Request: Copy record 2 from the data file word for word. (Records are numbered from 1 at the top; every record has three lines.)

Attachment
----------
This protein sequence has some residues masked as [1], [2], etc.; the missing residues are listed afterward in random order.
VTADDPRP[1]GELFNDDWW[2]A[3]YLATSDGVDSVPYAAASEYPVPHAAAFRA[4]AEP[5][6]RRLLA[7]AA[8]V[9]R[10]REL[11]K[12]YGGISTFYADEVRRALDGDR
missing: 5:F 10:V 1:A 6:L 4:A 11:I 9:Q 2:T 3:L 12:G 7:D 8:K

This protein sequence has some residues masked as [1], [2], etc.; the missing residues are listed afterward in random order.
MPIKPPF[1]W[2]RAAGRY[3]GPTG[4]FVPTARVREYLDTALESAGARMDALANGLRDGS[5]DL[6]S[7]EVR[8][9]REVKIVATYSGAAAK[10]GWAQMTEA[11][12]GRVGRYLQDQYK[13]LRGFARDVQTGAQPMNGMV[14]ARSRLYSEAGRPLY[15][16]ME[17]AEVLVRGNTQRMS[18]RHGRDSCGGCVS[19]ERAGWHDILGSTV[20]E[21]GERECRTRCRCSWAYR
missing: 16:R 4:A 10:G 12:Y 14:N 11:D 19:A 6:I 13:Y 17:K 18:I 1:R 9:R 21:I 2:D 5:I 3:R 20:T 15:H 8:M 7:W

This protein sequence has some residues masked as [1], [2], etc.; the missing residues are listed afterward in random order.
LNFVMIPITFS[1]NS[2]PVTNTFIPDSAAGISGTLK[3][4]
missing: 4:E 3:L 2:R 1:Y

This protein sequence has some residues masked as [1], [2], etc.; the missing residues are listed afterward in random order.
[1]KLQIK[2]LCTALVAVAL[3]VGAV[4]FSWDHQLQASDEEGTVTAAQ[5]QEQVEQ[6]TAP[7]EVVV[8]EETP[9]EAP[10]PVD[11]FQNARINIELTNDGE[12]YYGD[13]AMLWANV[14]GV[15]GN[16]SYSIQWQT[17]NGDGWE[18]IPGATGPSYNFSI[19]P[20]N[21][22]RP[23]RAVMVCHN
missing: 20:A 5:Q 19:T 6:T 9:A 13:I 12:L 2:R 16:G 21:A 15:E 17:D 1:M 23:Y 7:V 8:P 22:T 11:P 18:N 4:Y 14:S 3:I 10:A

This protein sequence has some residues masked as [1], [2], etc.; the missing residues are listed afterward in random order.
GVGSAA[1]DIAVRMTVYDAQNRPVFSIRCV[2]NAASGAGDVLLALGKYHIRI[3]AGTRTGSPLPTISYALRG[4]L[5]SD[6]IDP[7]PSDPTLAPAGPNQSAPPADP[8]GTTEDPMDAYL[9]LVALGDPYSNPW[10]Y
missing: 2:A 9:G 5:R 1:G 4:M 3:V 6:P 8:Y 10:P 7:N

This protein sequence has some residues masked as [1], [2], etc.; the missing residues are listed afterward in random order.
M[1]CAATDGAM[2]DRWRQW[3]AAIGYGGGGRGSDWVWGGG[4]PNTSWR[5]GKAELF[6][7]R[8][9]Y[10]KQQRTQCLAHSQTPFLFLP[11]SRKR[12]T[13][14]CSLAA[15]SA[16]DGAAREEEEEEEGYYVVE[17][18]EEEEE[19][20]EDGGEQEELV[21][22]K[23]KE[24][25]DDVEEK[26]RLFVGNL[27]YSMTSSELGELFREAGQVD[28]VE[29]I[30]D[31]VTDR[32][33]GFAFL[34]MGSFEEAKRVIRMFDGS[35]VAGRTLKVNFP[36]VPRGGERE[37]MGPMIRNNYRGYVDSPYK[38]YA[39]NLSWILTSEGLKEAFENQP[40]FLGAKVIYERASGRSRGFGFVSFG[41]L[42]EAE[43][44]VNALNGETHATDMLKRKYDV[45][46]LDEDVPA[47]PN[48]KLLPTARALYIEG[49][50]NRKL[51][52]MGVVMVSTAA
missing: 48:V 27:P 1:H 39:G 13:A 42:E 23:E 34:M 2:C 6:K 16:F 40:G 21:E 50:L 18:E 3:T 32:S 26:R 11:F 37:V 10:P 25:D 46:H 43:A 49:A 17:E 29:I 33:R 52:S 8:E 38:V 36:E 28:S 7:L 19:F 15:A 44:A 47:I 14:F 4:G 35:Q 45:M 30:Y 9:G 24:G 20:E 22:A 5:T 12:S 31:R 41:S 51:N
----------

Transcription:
This protein sequence has some residues masked as [1], [2], etc.; the missing residues are listed afterward in random order.
MPIKPPF[1]W[2]RAAGRY[3]GPTG[4]FVPTARVREYLDTALESAGARMDALANGLRDGS[5]DL[6]S[7]EVR[8][9]REVKIVATYSGAAAK[10]GWAQMTEA[11][12]GRVGRYLQDQYK[13]LRGFARDVQTGAQPMNGMV[14]ARSRLYSEAGRPLY[15][16]ME[17]AEVLVRGNTQRMS[18]RHGRDSCGGCVS[19]ERAGWHDILGSTV[20]E[21]GERECRTRCRCSWAYR
missing: 16:R 4:A 10:G 12:Y 14:N 11:D 19:A 6:I 13:Y 17:K 18:I 1:R 9:R 21:I 2:D 5:I 3:R 20:T 15:H 8:M 7:W